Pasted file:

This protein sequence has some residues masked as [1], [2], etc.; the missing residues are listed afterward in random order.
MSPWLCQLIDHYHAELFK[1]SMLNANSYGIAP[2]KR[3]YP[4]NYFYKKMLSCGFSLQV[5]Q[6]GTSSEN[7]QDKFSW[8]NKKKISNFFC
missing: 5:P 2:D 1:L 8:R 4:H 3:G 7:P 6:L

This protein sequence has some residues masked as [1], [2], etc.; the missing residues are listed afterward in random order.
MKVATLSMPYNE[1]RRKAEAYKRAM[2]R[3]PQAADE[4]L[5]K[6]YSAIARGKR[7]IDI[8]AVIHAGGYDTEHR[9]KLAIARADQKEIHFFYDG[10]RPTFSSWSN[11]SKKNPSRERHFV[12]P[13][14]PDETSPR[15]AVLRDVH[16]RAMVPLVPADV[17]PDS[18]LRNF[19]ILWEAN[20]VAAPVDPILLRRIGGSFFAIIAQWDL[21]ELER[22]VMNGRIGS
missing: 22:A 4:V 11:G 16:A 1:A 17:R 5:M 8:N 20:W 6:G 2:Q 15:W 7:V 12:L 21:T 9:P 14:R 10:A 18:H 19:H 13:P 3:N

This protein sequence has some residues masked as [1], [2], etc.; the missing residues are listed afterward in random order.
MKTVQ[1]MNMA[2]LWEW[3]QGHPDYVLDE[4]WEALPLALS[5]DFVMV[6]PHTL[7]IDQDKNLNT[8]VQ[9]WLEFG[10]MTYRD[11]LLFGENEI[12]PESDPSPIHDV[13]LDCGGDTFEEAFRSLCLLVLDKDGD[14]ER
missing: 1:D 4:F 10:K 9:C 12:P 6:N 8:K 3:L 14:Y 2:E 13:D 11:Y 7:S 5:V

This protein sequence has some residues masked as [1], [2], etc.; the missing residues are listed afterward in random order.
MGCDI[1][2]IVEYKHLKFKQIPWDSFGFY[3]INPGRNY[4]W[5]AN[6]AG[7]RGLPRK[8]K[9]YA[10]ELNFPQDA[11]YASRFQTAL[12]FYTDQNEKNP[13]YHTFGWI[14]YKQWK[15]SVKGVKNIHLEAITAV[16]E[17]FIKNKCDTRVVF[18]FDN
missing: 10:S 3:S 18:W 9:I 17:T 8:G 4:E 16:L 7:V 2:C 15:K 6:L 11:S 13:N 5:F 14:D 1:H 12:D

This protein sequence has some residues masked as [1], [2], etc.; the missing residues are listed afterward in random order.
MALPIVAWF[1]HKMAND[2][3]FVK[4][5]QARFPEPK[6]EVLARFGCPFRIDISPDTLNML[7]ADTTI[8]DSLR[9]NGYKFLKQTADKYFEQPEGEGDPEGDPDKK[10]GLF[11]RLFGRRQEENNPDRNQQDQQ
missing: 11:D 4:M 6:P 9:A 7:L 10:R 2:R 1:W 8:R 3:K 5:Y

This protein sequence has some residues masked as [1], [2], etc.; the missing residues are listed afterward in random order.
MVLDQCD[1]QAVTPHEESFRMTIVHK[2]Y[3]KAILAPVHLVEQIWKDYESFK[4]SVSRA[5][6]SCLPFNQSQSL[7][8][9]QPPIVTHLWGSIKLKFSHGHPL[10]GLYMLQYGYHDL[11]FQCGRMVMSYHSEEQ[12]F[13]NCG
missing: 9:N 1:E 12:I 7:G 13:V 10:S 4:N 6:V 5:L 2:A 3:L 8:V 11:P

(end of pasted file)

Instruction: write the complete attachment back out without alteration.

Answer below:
This protein sequence has some residues masked as [1], [2], etc.; the missing residues are listed afterward in random order.
MSPWLCQLIDHYHAELFK[1]SMLNANSYGIAP[2]KR[3]YP[4]NYFYKKMLSCGFSLQV[5]Q[6]GTSSEN[7]QDKFSW[8]NKKKISNFFC
missing: 5:P 2:D 1:L 8:R 4:H 3:G 7:P 6:L

This protein sequence has some residues masked as [1], [2], etc.; the missing residues are listed afterward in random order.
MKVATLSMPYNE[1]RRKAEAYKRAM[2]R[3]PQAADE[4]L[5]K[6]YSAIARGKR[7]IDI[8]AVIHAGGYDTEHR[9]KLAIARADQKEIHFFYDG[10]RPTFSSWSN[11]SKKNPSRERHFV[12]P[13][14]PDETSPR[15]AVLRDVH[16]RAMVPLVPADV[17]PDS[18]LRNF[19]ILWEAN[20]VAAPVDPILLRRIGGSFFAIIAQWDL[21]ELER[22]VMNGRIGS
missing: 22:A 4:V 11:G 16:A 1:A 17:R 5:M 8:N 20:W 6:G 2:Q 15:W 7:V 12:L 21:T 9:P 14:R 10:A 18:H 19:H 13:P 3:N

This protein sequence has some residues masked as [1], [2], etc.; the missing residues are listed afterward in random order.
MKTVQ[1]MNMA[2]LWEW[3]QGHPDYVLDE[4]WEALPLALS[5]DFVMV[6]PHTL[7]IDQDKNLNT[8]VQ[9]WLEFG[10]MTYRD[11]LLFGENEI[12]PESDPSPIHDV[13]LDCGGDTFEEAFRSLCLLVLDKDGD[14]ER
missing: 1:D 4:F 10:K 9:C 12:P 6:N 8:K 3:L 14:Y 2:E 13:D 11:Y 7:S 5:V

This protein sequence has some residues masked as [1], [2], etc.; the missing residues are listed afterward in random order.
MGCDI[1][2]IVEYKHLKFKQIPWDSFGFY[3]INPGRNY[4]W[5]AN[6]AG[7]RGLPRK[8]K[9]YA[10]ELNFPQDA[11]YASRFQTAL[12]FYTDQNEKNP[13]YHTFGWI[14]YKQWK[15]SVKGVKNIHLEAITAV[16]E[17]FIKNKCDTRVVF[18]FDN
missing: 10:S 3:S 18:W 9:I 17:T 8:G 4:E 16:L 7:V 2:C 15:K 6:L 11:S 13:N 5:F 14:D 1:H 12:D

This protein sequence has some residues masked as [1], [2], etc.; the missing residues are listed afterward in random order.
MALPIVAWF[1]HKMAND[2][3]FVK[4][5]QARFPEPK[6]EVLARFGCPFRIDISPDTLNML[7]ADTTI[8]DSLR[9]NGYKFLKQTADKYFEQPEGEGDPEGDPDKK[10]GLF[11]RLFGRRQEENNPDRNQQDQQ
missing: 11:D 4:M 6:P 9:A 7:L 10:R 2:R 1:W 8:R 3:K 5:Y

This protein sequence has some residues masked as [1], [2], etc.; the missing residues are listed afterward in random order.
MVLDQCD[1]QAVTPHEESFRMTIVHK[2]Y[3]KAILAPVHLVEQIWKDYESFK[4]SVSRA[5][6]SCLPFNQSQSL[7][8][9]QPPIVTHLWGSIKLKFSHGHPL[10]GLYMLQYGYHDL[11]FQCGRMVMSYHSEEQ[12]F[13]NCG
missing: 9:N 1:E 12:I 7:G 13:V 10:S 4:N 6:V 5:L 2:A 3:L 8:V 11:P